The Wolverines and Wildcats have never met on the gridiron.
But Snyder faced Michigan eight times as the offensive coordinator of the Hayden Frey-led Iowa Hawkeyes from 1979-88.
After that experience, Snyder is familiar with the Michigan program.
"I have the greatest respect for Bo Schembechler," he said. "He was the building block for all the success Michigan has had. I have great admiration for him. It was always a very challenging time to compete against them. They were a tremendous football team, and they always have been. I admire what they have done for college football, the kind of program they have, a class program."
For the Wolverines, the game presents a chance to bounce back after a tough end to the season - and bring some momentum into 2014.
"You emphasize why you didn't win the games you felt you should have won, and you make sure during the extra bowl practices that you don't allow that to happen again," Mattison said. "The great thing about bowl games is you get a chance to have so many more practices. We're a very young football team, and it gets our young guys another 15 or 12 practices to get better and improve on the mistakes they have made and that is the real plus of this bowl game."
The Wolverines are young - and the extra bowl practices will be huge, moving forward.
"We're very, very excited about our football team," Mattison said "We feel very strongly that the young men we have recruited in the three years we have been here are the right young men. Now, it's getting that experienced. Even though, getting through a whole season, you should have that experience, you can't put a price tage on these 15 more practices, where you can gain on individual drills and become a smarter football player. A lot of these young guys have earned the right to play, and it didn't start at the first game of the season. To have the chance to play another game and get these extra practices is tremendous for us."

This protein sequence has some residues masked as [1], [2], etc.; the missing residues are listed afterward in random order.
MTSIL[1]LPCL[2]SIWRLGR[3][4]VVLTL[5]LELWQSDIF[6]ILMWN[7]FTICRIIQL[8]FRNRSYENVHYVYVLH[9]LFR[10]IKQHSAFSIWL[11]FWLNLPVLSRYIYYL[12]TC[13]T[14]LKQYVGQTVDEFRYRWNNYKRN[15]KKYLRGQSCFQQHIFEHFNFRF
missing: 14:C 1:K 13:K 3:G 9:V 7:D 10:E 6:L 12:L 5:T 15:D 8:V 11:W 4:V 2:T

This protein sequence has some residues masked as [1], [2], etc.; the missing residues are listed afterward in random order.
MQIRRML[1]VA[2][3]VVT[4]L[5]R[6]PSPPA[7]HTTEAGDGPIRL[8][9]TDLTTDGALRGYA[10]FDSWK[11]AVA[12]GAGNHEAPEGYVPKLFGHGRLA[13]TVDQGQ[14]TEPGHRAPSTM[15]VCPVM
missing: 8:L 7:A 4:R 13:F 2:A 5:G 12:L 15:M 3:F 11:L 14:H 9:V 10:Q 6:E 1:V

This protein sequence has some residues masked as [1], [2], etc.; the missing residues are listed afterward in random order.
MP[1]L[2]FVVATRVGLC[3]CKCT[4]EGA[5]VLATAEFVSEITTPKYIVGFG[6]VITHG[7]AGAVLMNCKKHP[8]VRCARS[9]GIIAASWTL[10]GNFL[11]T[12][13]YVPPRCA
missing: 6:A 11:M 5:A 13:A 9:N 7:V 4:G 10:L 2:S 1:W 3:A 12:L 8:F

Of course, things are a little rushed this season.
The teams play in late December, as opposed to January. And with the extended regular season, because of five weekends in November this calendar year, everything is pushed back.
The teams must rush to get their allotted practices in - and that may be to the detriment of the young players on the roster.
"It's a hard period of time," Snyder said. "We have practiced, but we have not practiced for the bowl game, because we didn't know who we were going to play. It's hard to work it in, because we will be going through finals here before long. I don't want to interfere with the young people preparing themselves for finals. We kind of have to pick and choose, practice at odd hours. We can't practice every day we'd like. Because the season goes so much longer now, there is less time to prepare for a bowl. We won't get in all the practices I would like to be able to.
"The real significant value of it is to be able to have these extra practices for young people who will be with you the next year and the year after that. But with less and less time to do it, you can't get too far away from your bowl preparation, and consequently, you can't spend as much time preparing the younger players."